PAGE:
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Restaurant review: Honey Krush will create buzz among Bruins with minor improvements

The entrance to Honey Krush is pictured. The new cafe recently opened in Westwood and offers a variety of drinks and protein-based meals. (Jeremy Chen/Daily Bruin senior staff)

"Honey Krush"

1136 Westwood Blvd

Los Angeles, CA 90024

By Christopher Buchanan

Oct. 23, 2023 2:51 p.m.

This post was updated Oct. 24 at 9:07 p.m.

A new Korean cafe offering organic desserts will leave Bruins buzzing.

Honey Krush officially opened Sept. 23 as a health-conscious option for South Korean-inspired dessert and protein-based recipes in Westwood. Founded by college associates Brian Ko and Richard Han, the cafe caters to the simplistic, comfort-seeking palate of an on-the-go student with a to-the-point protein selection to accompany a diverse range of boba, teas and other organic options.

A considerable distance away from university housing and the Hill, Honey Krush is inconveniently situated on Westwood Boulevard, across the street from the Hammer Museum. Additionally, the cafe’s small storefront struggles to differentiate itself from a generic Westwood shop. Upon entering, a dazzling honeycomb lighting scheme, loud yellow counter and pastel blue chairs contrast the mundane exterior, yet leave more aesthetic flair to be desired. Lighthearted K-pop tracks brighten the otherwise bland environment, creating a more comfortable atmosphere.

After being pleasantly greeted by a cashier, customers are directed to a digestible food menu that leaves little room for interpretation. Sweet and simple, Honey Krush offers two meal options: a choice of three or six tenders or wings affordably priced at $7.89 and $12.89, respectively. Options for sides, including popcorn chicken, onion rings, sweet potato or potato chips, can be purchased individually or added onto a combo meal.

(Jeremy Chen/Daily Bruin senior staff)
A number of dishes served at Honey Krush are pictured. The two main meal options include wings and tenders. (Jeremy Chen/Daily Bruin senior staff)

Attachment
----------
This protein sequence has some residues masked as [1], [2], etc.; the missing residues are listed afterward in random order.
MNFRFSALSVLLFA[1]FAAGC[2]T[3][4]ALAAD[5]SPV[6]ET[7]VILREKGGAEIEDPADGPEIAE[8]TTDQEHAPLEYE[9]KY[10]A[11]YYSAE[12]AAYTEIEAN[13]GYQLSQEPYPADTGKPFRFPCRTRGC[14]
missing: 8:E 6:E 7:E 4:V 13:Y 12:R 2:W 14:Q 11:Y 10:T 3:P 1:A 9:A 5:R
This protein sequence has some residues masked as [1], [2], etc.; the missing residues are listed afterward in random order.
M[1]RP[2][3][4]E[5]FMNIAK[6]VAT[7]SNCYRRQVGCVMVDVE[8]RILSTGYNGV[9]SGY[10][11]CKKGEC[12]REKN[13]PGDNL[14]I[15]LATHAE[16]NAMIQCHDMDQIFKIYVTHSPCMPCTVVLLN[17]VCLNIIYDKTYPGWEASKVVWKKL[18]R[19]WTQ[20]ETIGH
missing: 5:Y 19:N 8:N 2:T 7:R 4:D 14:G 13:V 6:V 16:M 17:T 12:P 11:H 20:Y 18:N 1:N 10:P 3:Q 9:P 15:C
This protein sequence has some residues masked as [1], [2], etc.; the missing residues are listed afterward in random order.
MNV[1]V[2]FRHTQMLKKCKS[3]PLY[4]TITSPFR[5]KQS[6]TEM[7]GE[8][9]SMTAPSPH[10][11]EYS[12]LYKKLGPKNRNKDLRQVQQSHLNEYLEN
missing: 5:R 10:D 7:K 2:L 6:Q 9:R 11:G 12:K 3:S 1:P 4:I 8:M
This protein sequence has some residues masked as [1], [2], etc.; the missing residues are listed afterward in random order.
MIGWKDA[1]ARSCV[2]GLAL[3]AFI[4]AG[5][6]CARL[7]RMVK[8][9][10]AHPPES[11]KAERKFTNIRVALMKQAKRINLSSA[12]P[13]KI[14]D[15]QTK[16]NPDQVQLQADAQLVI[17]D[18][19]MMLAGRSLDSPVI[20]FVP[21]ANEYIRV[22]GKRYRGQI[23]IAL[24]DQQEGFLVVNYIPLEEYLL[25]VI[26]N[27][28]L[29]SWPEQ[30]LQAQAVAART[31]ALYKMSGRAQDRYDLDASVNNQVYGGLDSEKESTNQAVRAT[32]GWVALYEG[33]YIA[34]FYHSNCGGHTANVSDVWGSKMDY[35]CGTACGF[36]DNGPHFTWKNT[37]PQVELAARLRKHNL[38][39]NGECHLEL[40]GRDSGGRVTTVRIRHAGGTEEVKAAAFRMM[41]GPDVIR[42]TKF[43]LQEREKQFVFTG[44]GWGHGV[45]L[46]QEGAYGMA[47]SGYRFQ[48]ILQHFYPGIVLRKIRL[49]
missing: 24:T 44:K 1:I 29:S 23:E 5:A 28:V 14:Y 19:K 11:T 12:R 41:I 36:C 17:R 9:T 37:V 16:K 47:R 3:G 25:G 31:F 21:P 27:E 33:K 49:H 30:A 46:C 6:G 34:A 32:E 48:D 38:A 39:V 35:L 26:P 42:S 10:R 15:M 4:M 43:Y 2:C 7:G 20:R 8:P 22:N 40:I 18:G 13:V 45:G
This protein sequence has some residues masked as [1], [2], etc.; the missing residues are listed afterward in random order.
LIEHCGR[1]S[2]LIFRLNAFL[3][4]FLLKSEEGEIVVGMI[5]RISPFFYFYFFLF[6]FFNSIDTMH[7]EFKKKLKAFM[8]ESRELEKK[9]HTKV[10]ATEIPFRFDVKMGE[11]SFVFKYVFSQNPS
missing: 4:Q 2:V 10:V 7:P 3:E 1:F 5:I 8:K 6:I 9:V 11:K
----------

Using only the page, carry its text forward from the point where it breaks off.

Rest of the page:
The menu also offers fully customizable drinks with different fruit and tea bases, a wide range of lactose-free milk alternatives and various foam flavors. Drink prices range from $5.00 for a standard iced tea to $9.50 for a protein drink, which are a tad out of a casual dining price range and comparable to a small meal from the establishment. Honey Krush also offers matcha, coffee, fruit tea and various other organic options to refresh customers.

Drinks and food are delivered to indoor tables in paper boats quickly and without error, which furthers the casual and efficient feel of the cafe. However, many patrons of the business seemed to prefer a to-go meal, partially because of the unestablished customer base and lack of ambience in the new cafe.

The blueberry cream cheese latte had a refreshing and apparent organic element. But whether it was an intentional choice or a byproduct of all organic ingredients, large blueberry pieces obstructed the smooth and airy textures produced by the cream cheese foam. Nevertheless, the texture was redeemed entirely by natural blueberry flavors, enhanced by artificial sweeteners and glimpses of cheesecake which draped the tongue on every sip. As the latte dissipated, the unflattering textures became increasingly avoidable for a more pleasurable conclusion than anticipated.

(Jeremy Chen/Daily Bruin senior staff)
Two drinks offered at Honey Krush sit on a table. The menu includes customizable drinks with a variety of fruit and tea bases. (Jeremy Chen/Daily Bruin senior staff)

 

Several sauce options are provided to complement reasonably sized, generously seasoned and crispy chicken wings with a tender interior. The queen of the hive was the sweet and spicy flavor – a reddish-brown, runny sauce enhanced the wings’ flavor and brought a tingle to the back of the tongue. The signature honey soy garlic sauce achieved an equilibrium of sweetness and aroma, with pleasantly strong flashes of garlic scattered throughout. Unfortunately, the classic buffalo was underwhelming in terms of heat but maintained a savory-sweet flavor that could not live up to the specialty options.

Honey Krush relied on conventional sides. The popcorn chicken was true to name in size, but the crispy bite-sized pieces were average in flavor unless paired with a sauce, similar to the masterfully textured but flavorless onion rings. Externally crisp potato chips – which could be deemed fries because of their soft interior – paired exceptionally well with a dash of ketchup and surprisingly, honey soy garlic sauce. The overall quality of the sides without any additives was lackluster, but proved to be reliably enjoyable when involved in a meal.

Students might have trouble finding the worth in the odyssey of a trip to Honey Krush, but the college-driven environment and cuisine offer an enjoyable eating experience on a night out in Westwood. If the cafe gains steam in the community, it could serve as a satisfying meal for students in need of comfort food.

With some minor improvements, Bruins and Honey Krush will be like bees with honey.

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Christopher Buchanan
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